Some interesting or amusing stories about books...
This monastery in Egypt is home to the oldest continually operating library in the world, established in AD 565.
The library at Saint Catherine’s Monastery at the foot of Mount Sinai is the oldest currently operating in the world, and has the second largest collection of ancient manuscripts and codices, just after Vatican City.
It houses several unique texts, including the Syriac Sinaiticus and, until 1859, the Codex Sinaiticus, and the oldest known complete Bible dating back to around 345 CE.
(Author: Marc Ryckaert).
The M6 toll road in the UK was built on two and a half million copies of pulped fiction to prevent it from cracking.
The damaged and end-of-the-line Mills & Boon novels were shredded at a recycling firm in south Wales and later added to the paste. According to materials suppliers Tarmac, the pulp prevents cracks and helps absorb sound.
Tarmac spokesman Brian Kent said the company was not suggesting there was anything wrong with Mills & Boon novels.
"We use copies of Mills & Boon books, not as a statement about what we think of the writing, but because it is so absorbent.
They may be slushy to many people, but it's their 'no-slushiness' that is their attraction as far as we are concerned.
"We want to reassure Mills & Boon readers that we're not just picking on their favourite books - other books are down there too." (BBC news Dec 2013)
Oldest intact and dated printed book- A Chinese translation of the Buddhist text ‘The Diamond Sutra’.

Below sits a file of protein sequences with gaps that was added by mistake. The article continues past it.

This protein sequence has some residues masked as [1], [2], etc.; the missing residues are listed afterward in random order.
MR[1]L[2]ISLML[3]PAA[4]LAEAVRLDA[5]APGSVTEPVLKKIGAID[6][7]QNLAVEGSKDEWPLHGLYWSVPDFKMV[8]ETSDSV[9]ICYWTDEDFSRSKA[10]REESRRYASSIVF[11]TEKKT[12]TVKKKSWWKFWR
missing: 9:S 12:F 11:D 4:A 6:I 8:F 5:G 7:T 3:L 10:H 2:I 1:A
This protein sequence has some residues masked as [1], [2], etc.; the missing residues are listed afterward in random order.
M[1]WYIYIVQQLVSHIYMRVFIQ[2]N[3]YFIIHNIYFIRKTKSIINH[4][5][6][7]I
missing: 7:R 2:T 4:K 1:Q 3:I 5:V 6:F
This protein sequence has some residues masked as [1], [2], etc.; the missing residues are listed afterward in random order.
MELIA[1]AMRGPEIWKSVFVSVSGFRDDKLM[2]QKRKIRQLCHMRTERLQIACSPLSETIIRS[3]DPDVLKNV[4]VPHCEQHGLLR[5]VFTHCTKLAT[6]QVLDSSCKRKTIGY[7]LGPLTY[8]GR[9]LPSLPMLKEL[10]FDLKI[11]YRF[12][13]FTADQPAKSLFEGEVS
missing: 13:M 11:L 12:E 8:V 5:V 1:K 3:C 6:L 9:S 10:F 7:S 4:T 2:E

Frontispiece of the Diamond Sutra book Retouched detail from page of book
The Diamond Sutra is an ancient Buddhist sermon that generation of Buddhists have memorized and chanted since at least the fifth century. The sutra was originally written in Sanskrit in India, from which it was translated to Chinese in 401 AD. A copy of the Chinese translation, printed on an 18-feet-long, yellow-dyed scroll of paper, was discovered in 1900 by Daoist monk Wang Yuanlu inside a sealed-up cave at a site called “Caves of the Thousand Buddhas” near Dunhuang, in northwest China. The Diamond Sutra scroll was among more than 40,000 scrolls and documents hidden in the secret cave about a thousand years ago when the area was threatened by a neighbouring kingdom.
The last few lines of the text, the colophon, identifies who printed it, when and why. It reads: “Reverently made for universal free distribution by Wang Jie on behalf of his two parents, 11 May 868.” The precise date makes this particular edition of Diamond Sutra the worlds’ oldest printed and dated book in existence. The explicit public domain dedication is also the first in the history of creative work.
This books was printed using wood block printing – a technique where the text to be printed is carefully carved as a relief pattern on a block of wood, and then stamped on paper or fabric after dipping the block in a pool of ink.
The dry desert air provided the perfect conditions for the preservation of the paper and the silk scrolls inside. The yellow dye used on the scrolls comes from the Amur Cork Tree which has insecticidal properties. This contributed to the preservation of the scrolls.
While individual sheets of woodblock-printed paper have been found dating to the early Tang Dynasty (7th century), the Diamond Sutra is the earliest complete book to be found intact.